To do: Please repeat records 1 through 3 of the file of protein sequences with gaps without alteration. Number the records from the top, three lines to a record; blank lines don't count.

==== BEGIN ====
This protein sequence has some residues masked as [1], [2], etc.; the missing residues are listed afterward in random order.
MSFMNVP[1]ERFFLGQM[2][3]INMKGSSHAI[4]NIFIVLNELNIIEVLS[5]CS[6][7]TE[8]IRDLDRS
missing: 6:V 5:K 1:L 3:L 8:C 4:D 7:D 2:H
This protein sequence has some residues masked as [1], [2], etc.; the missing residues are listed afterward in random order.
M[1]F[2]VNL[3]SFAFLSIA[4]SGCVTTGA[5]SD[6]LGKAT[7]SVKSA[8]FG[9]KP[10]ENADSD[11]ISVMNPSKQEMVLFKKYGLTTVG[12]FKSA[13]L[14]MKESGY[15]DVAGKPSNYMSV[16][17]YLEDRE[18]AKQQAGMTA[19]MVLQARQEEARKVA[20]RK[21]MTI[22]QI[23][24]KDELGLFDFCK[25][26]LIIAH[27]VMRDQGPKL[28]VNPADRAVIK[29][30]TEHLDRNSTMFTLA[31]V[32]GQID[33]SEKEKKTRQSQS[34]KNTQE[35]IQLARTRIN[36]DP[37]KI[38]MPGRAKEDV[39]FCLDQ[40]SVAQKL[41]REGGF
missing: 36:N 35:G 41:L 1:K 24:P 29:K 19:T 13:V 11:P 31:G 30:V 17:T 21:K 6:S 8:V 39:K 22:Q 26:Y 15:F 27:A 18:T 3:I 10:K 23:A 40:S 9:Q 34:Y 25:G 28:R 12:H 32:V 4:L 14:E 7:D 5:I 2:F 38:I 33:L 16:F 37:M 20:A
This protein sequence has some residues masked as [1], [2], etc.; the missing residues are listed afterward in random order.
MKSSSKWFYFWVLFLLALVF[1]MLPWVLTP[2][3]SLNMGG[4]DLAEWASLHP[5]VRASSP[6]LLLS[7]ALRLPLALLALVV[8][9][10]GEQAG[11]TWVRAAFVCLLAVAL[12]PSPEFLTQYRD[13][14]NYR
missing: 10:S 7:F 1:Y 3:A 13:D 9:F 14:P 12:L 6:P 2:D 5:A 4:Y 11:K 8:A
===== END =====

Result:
This protein sequence has some residues masked as [1], [2], etc.; the missing residues are listed afterward in random order.
MSFMNVP[1]ERFFLGQM[2][3]INMKGSSHAI[4]NIFIVLNELNIIEVLS[5]CS[6][7]TE[8]IRDLDRS
missing: 6:V 5:K 1:L 3:L 8:C 4:D 7:D 2:H
This protein sequence has some residues masked as [1], [2], etc.; the missing residues are listed afterward in random order.
M[1]F[2]VNL[3]SFAFLSIA[4]SGCVTTGA[5]SD[6]LGKAT[7]SVKSA[8]FG[9]KP[10]ENADSD[11]ISVMNPSKQEMVLFKKYGLTTVG[12]FKSA[13]L[14]MKESGY[15]DVAGKPSNYMSV[16][17]YLEDRE[18]AKQQAGMTA[19]MVLQARQEEARKVA[20]RK[21]MTI[22]QI[23][24]KDELGLFDFCK[25][26]LIIAH[27]VMRDQGPKL[28]VNPADRAVIK[29][30]TEHLDRNSTMFTLA[31]V[32]GQID[33]SEKEKKTRQSQS[34]KNTQE[35]IQLARTRIN[36]DP[37]KI[38]MPGRAKEDV[39]FCLDQ[40]SVAQKL[41]REGGF
missing: 36:N 35:G 41:L 1:K 24:P 29:K 19:T 13:V 11:P 31:G 30:V 17:T 21:K 6:S 8:V 39:K 22:Q 26:Y 15:F 27:A 18:T 3:I 10:K 23:A 40:S 9:Q 34:Y 25:G 28:R 12:H 32:V 4:L 14:E 7:D 5:I 2:F 38:I 33:L 16:F 37:M 20:A
This protein sequence has some residues masked as [1], [2], etc.; the missing residues are listed afterward in random order.
MKSSSKWFYFWVLFLLALVF[1]MLPWVLTP[2][3]SLNMGG[4]DLAEWASLHP[5]VRASSP[6]LLLS[7]ALRLPLALLALVV[8][9][10]GEQAG[11]TWVRAAFVCLLAVAL[12]PSPEFLTQYRD[13][14]NYR
missing: 10:S 7:F 1:Y 3:A 13:D 9:F 14:P 12:L 6:P 2:D 5:A 4:Y 11:K 8:A